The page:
The Strategist

Hong Kong protests take to the streets once again

05/25/2020 - 08:29

The Chinese authorities decided to finally fix the "Hong Kong problem": a draft resolution "On National Security" was introduced for the consideration of the session of the All-China Assembly of People's Representatives. The document provides for unprecedented restrictions on freedom in the “free city” and risks putting an end to the principle of “one country - two systems”. Moreover, Beijing acts bypassing the Hong Kong authorities.

Studio Incendo
Studio Incendo
Hong Kong, banned from mass actions during the COVID-19 epidemic, is regaining its familiar appearance. Due to the new unprecedented bill, hundreds and thousands of people began to take to the streets of the city. They gathered in groups, and by one o'clock local time on Sunday, May 24, the city was ready for battle once again. On the one side there was a motley crowd of city dwellers in T-shirts, caps, medical masks and umbrellas, and on the other - policemen in gray uniforms and black protective gear.

The dissatisfaction of citizens was caused by the resolution “On National Security” put forward for consideration by the session of the All-China Assembly of People's Representatives (the country's formal parliament), which opened in Beijing on Friday.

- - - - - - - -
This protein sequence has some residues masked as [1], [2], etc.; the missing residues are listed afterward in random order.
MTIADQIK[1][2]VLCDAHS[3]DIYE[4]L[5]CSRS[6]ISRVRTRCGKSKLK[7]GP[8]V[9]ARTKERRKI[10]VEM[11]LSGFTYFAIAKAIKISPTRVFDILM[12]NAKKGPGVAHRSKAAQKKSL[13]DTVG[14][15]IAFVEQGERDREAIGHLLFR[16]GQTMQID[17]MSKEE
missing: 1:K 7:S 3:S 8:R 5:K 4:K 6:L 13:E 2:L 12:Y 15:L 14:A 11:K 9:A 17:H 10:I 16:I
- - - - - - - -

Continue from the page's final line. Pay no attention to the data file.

The resolution provides for measures to prevent threats to national security in Hong Kong, including a ban on "secession, subversive activities and terrorism."

It is assumed that Beijing will have the right to engage its special services in Hong Kong, which, according to supporters of the city autonomy, will allow the Chinese authorities to detain citizens who are objectionable to them without trial.

It is assumed that the assembly will approve the resolution on May 28 and the Standing Committee will be tasked with developing and adopting an appropriate law. This is happening with no regards to the local authorities of Hong Kong, which in theory would not allow the residents of the city to influence its adoption. In 2003, for example, local authorities were forced to refuse to adopt a similar law after about 500 thousand people took to the streets. This time, Beijing decided to act independently.